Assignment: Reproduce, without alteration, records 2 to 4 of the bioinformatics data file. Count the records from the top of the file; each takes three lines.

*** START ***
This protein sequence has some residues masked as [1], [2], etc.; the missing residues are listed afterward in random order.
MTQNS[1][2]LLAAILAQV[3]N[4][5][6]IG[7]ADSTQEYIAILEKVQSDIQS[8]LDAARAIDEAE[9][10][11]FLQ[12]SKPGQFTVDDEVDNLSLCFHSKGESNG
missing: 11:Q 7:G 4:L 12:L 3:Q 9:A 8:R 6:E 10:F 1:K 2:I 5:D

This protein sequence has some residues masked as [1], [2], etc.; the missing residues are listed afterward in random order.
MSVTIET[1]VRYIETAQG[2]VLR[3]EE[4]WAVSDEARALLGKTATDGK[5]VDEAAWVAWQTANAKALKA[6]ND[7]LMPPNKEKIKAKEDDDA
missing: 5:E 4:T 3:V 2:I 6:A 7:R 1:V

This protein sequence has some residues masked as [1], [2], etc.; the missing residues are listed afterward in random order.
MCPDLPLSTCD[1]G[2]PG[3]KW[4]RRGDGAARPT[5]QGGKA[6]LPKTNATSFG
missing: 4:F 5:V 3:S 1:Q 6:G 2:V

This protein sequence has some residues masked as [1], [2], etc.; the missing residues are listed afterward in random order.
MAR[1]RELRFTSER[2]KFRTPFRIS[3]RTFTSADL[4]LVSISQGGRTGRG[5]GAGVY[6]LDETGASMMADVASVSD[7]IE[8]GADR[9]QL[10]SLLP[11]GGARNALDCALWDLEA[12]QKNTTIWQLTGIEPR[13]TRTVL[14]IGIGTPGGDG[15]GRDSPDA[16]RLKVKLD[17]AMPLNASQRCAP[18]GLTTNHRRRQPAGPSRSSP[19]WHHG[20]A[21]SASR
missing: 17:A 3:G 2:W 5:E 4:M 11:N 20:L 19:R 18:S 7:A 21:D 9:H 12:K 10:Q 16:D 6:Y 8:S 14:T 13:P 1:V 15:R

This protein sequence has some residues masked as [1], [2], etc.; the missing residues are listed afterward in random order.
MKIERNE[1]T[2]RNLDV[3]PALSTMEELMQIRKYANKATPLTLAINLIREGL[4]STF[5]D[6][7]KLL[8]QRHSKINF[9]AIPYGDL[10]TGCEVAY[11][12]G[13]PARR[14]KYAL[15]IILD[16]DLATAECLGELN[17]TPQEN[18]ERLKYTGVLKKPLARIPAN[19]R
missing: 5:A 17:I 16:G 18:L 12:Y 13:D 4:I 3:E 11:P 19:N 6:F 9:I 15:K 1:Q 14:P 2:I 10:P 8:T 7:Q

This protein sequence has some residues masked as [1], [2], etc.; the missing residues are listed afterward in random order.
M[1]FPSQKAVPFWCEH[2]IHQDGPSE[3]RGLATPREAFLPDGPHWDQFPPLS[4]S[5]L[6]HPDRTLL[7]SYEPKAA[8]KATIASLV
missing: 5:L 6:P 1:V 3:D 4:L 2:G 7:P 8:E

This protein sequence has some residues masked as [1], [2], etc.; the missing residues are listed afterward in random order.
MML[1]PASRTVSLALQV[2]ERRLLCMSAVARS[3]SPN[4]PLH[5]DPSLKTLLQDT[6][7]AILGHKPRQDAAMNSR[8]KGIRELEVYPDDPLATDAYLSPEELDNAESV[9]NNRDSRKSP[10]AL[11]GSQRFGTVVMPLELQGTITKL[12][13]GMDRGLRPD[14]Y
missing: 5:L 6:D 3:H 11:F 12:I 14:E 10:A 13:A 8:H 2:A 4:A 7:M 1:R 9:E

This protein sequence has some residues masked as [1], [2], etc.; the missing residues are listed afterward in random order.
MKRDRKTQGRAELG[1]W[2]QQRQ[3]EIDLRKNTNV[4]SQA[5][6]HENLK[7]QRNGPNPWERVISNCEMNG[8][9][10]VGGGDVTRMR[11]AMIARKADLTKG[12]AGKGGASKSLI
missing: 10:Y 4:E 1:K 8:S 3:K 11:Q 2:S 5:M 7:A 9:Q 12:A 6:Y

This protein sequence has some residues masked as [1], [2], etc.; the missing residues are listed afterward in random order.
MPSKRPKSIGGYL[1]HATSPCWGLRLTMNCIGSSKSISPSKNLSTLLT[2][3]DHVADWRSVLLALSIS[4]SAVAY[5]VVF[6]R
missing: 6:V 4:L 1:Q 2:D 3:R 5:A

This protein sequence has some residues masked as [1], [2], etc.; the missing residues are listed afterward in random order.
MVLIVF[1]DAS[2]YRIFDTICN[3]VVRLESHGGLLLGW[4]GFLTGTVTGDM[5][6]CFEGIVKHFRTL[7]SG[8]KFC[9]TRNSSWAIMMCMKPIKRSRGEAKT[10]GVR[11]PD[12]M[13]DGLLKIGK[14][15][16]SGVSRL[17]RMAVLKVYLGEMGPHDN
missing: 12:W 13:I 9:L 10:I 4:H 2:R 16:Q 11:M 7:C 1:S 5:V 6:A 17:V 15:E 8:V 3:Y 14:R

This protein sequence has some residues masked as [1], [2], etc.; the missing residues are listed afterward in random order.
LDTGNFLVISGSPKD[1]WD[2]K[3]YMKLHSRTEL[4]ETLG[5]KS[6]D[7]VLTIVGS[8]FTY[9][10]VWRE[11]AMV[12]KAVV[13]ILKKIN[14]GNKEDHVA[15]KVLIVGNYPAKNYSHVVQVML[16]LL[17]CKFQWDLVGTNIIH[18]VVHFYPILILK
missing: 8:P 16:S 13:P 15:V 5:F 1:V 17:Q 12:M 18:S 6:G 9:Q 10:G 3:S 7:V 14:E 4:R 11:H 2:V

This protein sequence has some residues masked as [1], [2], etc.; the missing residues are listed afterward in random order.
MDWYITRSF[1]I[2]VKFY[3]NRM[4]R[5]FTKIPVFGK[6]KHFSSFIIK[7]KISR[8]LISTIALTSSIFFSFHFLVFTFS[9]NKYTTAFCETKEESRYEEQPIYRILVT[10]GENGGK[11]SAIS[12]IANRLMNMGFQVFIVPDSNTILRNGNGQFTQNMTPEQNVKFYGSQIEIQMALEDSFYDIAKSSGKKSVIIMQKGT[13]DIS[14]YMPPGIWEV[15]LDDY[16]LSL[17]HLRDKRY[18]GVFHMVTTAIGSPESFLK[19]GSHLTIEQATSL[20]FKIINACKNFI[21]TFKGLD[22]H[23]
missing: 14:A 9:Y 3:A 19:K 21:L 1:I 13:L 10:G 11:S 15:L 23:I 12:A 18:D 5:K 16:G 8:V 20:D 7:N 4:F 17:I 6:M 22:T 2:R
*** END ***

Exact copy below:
This protein sequence has some residues masked as [1], [2], etc.; the missing residues are listed afterward in random order.
MSVTIET[1]VRYIETAQG[2]VLR[3]EE[4]WAVSDEARALLGKTATDGK[5]VDEAAWVAWQTANAKALKA[6]ND[7]LMPPNKEKIKAKEDDDA
missing: 5:E 4:T 3:V 2:I 6:A 7:R 1:V

This protein sequence has some residues masked as [1], [2], etc.; the missing residues are listed afterward in random order.
MCPDLPLSTCD[1]G[2]PG[3]KW[4]RRGDGAARPT[5]QGGKA[6]LPKTNATSFG
missing: 4:F 5:V 3:S 1:Q 6:G 2:V

This protein sequence has some residues masked as [1], [2], etc.; the missing residues are listed afterward in random order.
MAR[1]RELRFTSER[2]KFRTPFRIS[3]RTFTSADL[4]LVSISQGGRTGRG[5]GAGVY[6]LDETGASMMADVASVSD[7]IE[8]GADR[9]QL[10]SLLP[11]GGARNALDCALWDLEA[12]QKNTTIWQLTGIEPR[13]TRTVL[14]IGIGTPGGDG[15]GRDSPDA[16]RLKVKLD[17]AMPLNASQRCAP[18]GLTTNHRRRQPAGPSRSSP[19]WHHG[20]A[21]SASR
missing: 17:A 3:G 2:W 5:E 4:M 11:N 20:L 19:R 18:S 7:A 21:D 9:H 12:K 10:Q 16:D 6:Y 8:S 14:T 13:P 1:V 15:R